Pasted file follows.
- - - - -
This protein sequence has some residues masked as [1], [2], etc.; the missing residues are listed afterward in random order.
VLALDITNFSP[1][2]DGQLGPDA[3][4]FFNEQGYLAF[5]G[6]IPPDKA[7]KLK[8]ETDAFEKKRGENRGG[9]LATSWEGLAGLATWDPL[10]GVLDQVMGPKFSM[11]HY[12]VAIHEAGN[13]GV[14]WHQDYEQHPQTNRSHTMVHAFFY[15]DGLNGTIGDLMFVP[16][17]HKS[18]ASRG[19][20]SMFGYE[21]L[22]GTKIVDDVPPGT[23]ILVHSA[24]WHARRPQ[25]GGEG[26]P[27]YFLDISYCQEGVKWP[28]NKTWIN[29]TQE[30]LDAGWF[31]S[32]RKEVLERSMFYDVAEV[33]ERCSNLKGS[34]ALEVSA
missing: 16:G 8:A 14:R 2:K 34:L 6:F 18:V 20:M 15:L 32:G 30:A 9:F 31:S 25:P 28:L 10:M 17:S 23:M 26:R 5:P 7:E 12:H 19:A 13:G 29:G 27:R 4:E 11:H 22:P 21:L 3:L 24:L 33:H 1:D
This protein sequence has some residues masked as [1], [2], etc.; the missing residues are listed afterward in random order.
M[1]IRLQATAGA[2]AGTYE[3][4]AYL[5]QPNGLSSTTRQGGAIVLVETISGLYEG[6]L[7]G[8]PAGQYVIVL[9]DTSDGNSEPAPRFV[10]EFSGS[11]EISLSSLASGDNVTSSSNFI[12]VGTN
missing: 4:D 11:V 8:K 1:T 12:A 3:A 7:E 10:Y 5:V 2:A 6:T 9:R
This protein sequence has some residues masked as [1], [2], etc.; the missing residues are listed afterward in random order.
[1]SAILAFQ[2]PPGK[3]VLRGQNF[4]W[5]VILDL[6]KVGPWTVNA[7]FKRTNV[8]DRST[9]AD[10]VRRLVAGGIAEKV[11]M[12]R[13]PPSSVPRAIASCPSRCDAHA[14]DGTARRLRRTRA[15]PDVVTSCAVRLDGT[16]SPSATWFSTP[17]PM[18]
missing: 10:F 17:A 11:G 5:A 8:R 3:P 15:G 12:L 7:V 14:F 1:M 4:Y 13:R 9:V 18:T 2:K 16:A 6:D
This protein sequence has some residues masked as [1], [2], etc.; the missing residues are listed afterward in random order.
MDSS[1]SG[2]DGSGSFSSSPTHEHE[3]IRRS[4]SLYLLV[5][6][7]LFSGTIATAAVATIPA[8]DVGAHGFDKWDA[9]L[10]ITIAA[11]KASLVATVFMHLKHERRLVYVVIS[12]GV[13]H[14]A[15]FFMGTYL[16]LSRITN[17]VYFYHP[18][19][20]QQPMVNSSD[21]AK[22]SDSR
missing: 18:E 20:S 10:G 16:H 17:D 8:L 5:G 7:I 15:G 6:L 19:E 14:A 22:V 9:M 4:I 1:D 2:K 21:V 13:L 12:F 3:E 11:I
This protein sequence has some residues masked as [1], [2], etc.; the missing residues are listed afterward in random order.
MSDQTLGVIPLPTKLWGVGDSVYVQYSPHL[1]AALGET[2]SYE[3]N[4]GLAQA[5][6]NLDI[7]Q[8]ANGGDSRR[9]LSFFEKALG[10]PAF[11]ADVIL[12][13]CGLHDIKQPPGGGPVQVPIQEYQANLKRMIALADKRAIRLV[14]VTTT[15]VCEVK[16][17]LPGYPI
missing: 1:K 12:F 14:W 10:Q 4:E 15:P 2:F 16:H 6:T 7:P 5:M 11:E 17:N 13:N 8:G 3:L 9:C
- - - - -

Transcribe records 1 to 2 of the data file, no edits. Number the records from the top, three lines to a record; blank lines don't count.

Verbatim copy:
This protein sequence has some residues masked as [1], [2], etc.; the missing residues are listed afterward in random order.
VLALDITNFSP[1][2]DGQLGPDA[3][4]FFNEQGYLAF[5]G[6]IPPDKA[7]KLK[8]ETDAFEKKRGENRGG[9]LATSWEGLAGLATWDPL[10]GVLDQVMGPKFSM[11]HY[12]VAIHEAGN[13]GV[14]WHQDYEQHPQTNRSHTMVHAFFY[15]DGLNGTIGDLMFVP[16][17]HKS[18]ASRG[19][20]SMFGYE[21]L[22]GTKIVDDVPPGT[23]ILVHSA[24]WHARRPQ[25]GGEG[26]P[27]YFLDISYCQEGVKWP[28]NKTWIN[29]TQE[30]LDAGWF[31]S[32]RKEVLERSMFYDVAEV[33]ERCSNLKGS[34]ALEVSA
missing: 16:G 8:A 14:R 2:K 34:L 6:F 18:V 20:M 15:L 32:G 30:A 9:F 31:S 25:P 28:L 10:M 17:S 23:M 26:R 5:P 7:E 12:H 19:A 13:G 29:G 27:R 4:E 11:H 22:P 21:L 3:L 24:L 33:H 1:D
This protein sequence has some residues masked as [1], [2], etc.; the missing residues are listed afterward in random order.
M[1]IRLQATAGA[2]AGTYE[3][4]AYL[5]QPNGLSSTTRQGGAIVLVETISGLYEG[6]L[7]G[8]PAGQYVIVL[9]DTSDGNSEPAPRFV[10]EFSGS[11]EISLSSLASGDNVTSSSNFI[12]VGTN
missing: 4:D 11:V 8:K 1:T 12:A 3:A 7:E 10:Y 5:V 2:A 6:T 9:R